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Prescribed Burning Guidelines
in the Northern Great Plains

by

Kenneth F. Higgins
Arnold D. Kruse
James L. Piehl

U.S. Fish and Wildlife Service


The use of fire to manage grasslands for wildlife is a relatively new management option for resource managers in the Northern Great Plains (NGP). Nearly all of the burning during the past 20-25 years has been conducted without the aid of specific guidelines for the region. This state-of-the-art set of recommendations was compiled because of this void.

Records of 902 grassland fires (primarily on U.S. Fish and Wildlife lands), personal experiences, and synopses of other published fire research were used in developing the guidelines in this manual.

Fifty-two percent of the 902 fires were in native prairie grasslands with lesser amounts in tame and native grass plantings, wetlands, and woodlands.

Prescription grassland fires averaged 31 ha (77 acres) per burn. The personnel needed to safely conduct a grassland fire depended on the size of the burn, the kind of firebreaks, available equipment, and weather conditions. Costs and hours of effort to conduct fires were inversely related to burn area size. Cost ratios are extremely high for fires of less than 4 ha (10 acres). They are essentially the same for burns of 16 to 113 ha (40 to 280 acres).

The two primary reasons for burning grasslands are wildlife habitat improvement and native prairie restoration. Fire use steadily increased between 1965 and 1984, but the greatest increase occurred following workshop instruction in 1978.

These guidelines present a set of reasons, criteria, techniques, and examples of simple prescriptions which aid in the planning and execution of a safe and effective prescribed burning program for wildlife enhancement in grassland areas of the NGP.


This resource is based on the following source (Northern Prairie Publication 0732):
Higgins, Kenneth F., Arnold D. Kruse and James L. Piehl.  1989.  Prescribed burning 
     guidelines in the Northern Great Plains.  U.S. Fish and Wildlife Service, 
     Cooperative Extension Service, South Dakota State University, U.S. 
     Department of Agriculture EC 760.  36 pp.  
This resource should be cited as:
Higgins, Kenneth F., Arnold D. Kruse and James L. Piehl.  1989.  Prescribed burning 
     guidelines in the Northern Great Plains.  U.S. Fish and Wildlife Service, 
     Cooperative Extension Service, South Dakota State University, U.S. 
     Department of Agriculture EC 760.  Jamestown, ND: Northern Prairie Wildlife 
     Research Center Online.  
     http://www.npwrc.usgs.gov/resource/habitat/burning/index.htm (Version 16JUL97).

Contents

DISCLAIMER: Several older photographs used in this publication show burn crews without appropriate personal protective equipment. Current Department of Interior (DOI) requirements include Nomex shirts and pants, leather gloves and boots, hardhat, goggles, and fire shelter. Requirements may be found in the DOI Departmental Manual, chapter 910, DM 1; in the USFWS Service Refuge Manual, chapter 6RM 7.8c; in the USFWS Service Manual, part 241 FW 7.1; or in the USFWS Fire Management Preparedness and Planning Handbook, FWS 621 section 1.5.3.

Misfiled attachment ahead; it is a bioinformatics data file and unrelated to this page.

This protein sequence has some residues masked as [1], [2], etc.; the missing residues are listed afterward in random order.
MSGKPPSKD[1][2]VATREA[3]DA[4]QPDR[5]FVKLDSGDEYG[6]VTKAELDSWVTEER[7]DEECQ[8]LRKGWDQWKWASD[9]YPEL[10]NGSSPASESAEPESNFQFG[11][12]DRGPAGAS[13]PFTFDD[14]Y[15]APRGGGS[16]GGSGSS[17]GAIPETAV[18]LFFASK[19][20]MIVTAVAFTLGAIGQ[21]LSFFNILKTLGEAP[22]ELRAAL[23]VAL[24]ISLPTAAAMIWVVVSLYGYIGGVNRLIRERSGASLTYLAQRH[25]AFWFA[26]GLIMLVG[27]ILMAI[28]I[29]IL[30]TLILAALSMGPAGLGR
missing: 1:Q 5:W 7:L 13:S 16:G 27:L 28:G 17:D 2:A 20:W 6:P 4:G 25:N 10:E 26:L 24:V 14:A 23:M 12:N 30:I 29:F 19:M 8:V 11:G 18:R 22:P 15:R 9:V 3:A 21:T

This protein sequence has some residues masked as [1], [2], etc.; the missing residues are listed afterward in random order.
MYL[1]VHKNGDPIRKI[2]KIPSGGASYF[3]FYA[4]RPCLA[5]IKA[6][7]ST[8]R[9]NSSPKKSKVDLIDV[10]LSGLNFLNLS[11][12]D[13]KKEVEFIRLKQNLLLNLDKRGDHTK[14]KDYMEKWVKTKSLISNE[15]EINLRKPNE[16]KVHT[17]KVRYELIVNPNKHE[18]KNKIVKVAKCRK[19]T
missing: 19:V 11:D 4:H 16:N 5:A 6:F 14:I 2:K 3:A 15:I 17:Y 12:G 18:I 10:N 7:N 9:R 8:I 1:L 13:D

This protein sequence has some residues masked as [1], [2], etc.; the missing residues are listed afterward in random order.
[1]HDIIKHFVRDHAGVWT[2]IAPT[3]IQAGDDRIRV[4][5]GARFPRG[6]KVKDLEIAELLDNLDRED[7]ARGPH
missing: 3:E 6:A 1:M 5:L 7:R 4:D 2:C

Preface

Introduction
Area covered by guidelines
Fire in historical perspective
Present-day burning
Is fire a choice?

Reasons for grassland burning

Methods of spreading fire in grasslands
Introduction
Kinds of fires
Basic patterns of burning grasslands
Basic way to conduct a burn

Confining fire
Introduction
Bare ground or mineral soil firebreaks
Fire containment lines
Chemical retardants
Foam retardants
Wetlines
Mowing and haying
Flappers, backpacks, shovels, rakes
Burned firebreaks
Snowbanks

Smoke management

Fire setting and confinement equipment

Weather conditions
Important weather variables
Temperature
Relative humidity
Wind
Precipitation
Sunshine
Atmospheric stability
Weather information sources

State-of-the-art fire prescriptions
Low-risk prescription
Partial fuel consumption prescriptions
Complete fuel consumption prescriptions
High-risk prescriptions
Climate conditions on recent fires
General prescriptions

Permit to burn
Burn site constraints
Wilderness fires

Training fire crew members
Classroom and field instruction
Fire management experience

Safety
Physical fitness standard
Safety clothing
Life-threatening situations
Equipment purchase and repair
Publicity
Equipment check and testing
Last-minute instructions

Post-burn monitoring, mop-up, cleanup
Perimeter monitoring
Mop-up
Site cleanup

Evaluation of fire effects on the environment
Evaluation of a grassland burn
Adequacy of plans and preparations
Adequacy of the prescription on habitat manipulation

Literature cited

Appendix A -- An extensive fire plan
Appendix B -- A brief fire plan for a low risk site
Appendix C -- A brief fire plan for a site that is part of a larger comprehensive burn plan
Appendix D -- A burn site evaluation form
Appendix E -- Red flag situations
Appendix F -- Fire situations that shout "watch out"
Appendix G -- Examples of fuel and fire retardant mixtures
Appendix H -- List of figures

Downloading Instructions -- Instructions on downloading and extracting files from this site.
Download icon burning.zip (1.8M) -- Prescribed Burning Guidelines in the Northern Great Plains Installation: Extract all files and open index.htm in a web browser.

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